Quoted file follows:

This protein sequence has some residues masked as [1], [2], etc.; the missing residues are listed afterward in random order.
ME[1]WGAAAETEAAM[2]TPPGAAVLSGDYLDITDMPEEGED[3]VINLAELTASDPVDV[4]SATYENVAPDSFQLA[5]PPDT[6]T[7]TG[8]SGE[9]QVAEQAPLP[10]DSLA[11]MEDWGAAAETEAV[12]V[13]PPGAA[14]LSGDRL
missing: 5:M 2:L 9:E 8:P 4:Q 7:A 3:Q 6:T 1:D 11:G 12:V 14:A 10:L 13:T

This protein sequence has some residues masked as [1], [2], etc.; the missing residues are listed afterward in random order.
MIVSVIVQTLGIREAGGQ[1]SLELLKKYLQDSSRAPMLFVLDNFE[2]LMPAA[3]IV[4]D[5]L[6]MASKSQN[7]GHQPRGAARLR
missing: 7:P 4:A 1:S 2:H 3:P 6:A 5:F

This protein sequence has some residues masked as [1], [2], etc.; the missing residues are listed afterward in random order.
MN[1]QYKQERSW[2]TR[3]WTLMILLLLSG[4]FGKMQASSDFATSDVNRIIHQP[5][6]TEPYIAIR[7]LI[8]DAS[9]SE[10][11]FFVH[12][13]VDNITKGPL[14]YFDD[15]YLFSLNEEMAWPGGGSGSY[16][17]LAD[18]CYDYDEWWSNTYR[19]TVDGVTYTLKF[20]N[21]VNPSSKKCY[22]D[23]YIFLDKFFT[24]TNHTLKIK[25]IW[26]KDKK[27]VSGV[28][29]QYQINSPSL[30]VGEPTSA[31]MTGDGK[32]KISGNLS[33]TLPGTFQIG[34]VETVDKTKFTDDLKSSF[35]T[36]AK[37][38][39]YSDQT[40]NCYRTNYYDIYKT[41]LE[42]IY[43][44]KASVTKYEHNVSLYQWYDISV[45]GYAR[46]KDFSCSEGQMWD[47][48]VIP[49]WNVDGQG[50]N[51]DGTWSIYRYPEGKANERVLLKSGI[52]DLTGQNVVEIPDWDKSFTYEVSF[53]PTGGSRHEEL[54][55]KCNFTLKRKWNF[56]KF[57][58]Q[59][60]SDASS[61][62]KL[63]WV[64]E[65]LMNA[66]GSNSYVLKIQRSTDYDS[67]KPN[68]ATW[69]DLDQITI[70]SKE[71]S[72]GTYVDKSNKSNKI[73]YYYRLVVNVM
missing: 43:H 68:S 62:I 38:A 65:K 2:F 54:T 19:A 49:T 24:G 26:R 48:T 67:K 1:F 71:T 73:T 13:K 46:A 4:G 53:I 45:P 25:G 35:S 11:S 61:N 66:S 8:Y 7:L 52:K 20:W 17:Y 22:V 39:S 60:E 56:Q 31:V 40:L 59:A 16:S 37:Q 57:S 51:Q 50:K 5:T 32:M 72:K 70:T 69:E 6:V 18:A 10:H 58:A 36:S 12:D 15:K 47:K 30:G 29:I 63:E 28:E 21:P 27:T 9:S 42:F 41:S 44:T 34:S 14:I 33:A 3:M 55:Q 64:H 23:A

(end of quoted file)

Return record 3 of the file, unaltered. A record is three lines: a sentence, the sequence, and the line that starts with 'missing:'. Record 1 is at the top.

This protein sequence has some residues masked as [1], [2], etc.; the missing residues are listed afterward in random order.
MN[1]QYKQERSW[2]TR[3]WTLMILLLLSG[4]FGKMQASSDFATSDVNRIIHQP[5][6]TEPYIAIR[7]LI[8]DAS[9]SE[10][11]FFVH[12][13]VDNITKGPL[14]YFDD[15]YLFSLNEEMAWPGGGSGSY[16][17]LAD[18]CYDYDEWWSNTYR[19]TVDGVTYTLKF[20]N[21]VNPSSKKCY[22]D[23]YIFLDKFFT[24]TNHTLKIK[25]IW[26]KDKK[27]VSGV[28][29]QYQINSPSL[30]VGEPTSA[31]MTGDGK[32]KISGNLS[33]TLPGTFQIG[34]VETVDKTKFTDDLKSSF[35]T[36]AK[37][38][39]YSDQT[40]NCYRTNYYDIYKT[41]LE[42]IY[43][44]KASVTKYEHNVSLYQWYDISV[45]GYAR[46]KDFSCSEGQMWD[47][48]VIP[49]WNVDGQG[50]N[51]DGTWSIYRYPEGKANERVLLKSGI[52]DLTGQNVVEIPDWDKSFTYEVSF[53]PTGGSRHEEL[54][55]KCNFTLKRKWNF[56]KF[57][58]Q[59][60]SDASS[61][62]KL[63]WV[64]E[65]LMNA[66]GSNSYVLKIQRSTDYDS[67]KPN[68]ATW[69]DLDQITI[70]SKE[71]S[72]GTYVDKSNKSNKI[73]YYYRLVVNVM
missing: 43:H 68:S 62:I 38:A 65:K 2:F 54:T 19:A 49:T 24:G 26:R 48:T 67:K 1:F 71:T 73:T 13:K 46:A 4:G 53:I 45:P 25:G 35:S 11:S 61:N 66:S 8:Y 7:L 52:K 20:W 17:Y 22:V 39:S 60:E 56:Q 31:V 40:L 59:A 16:S 37:Q 57:S 51:Q 50:K 5:T 32:M 72:K 70:T 69:E 6:V 18:A 10:H 58:A 36:S 12:D 15:K 47:K 30:G 29:I 63:E 28:E 21:P 27:T 9:S 42:F 41:S 44:T 34:S 14:I 33:A 3:M 55:Q 64:H 23:A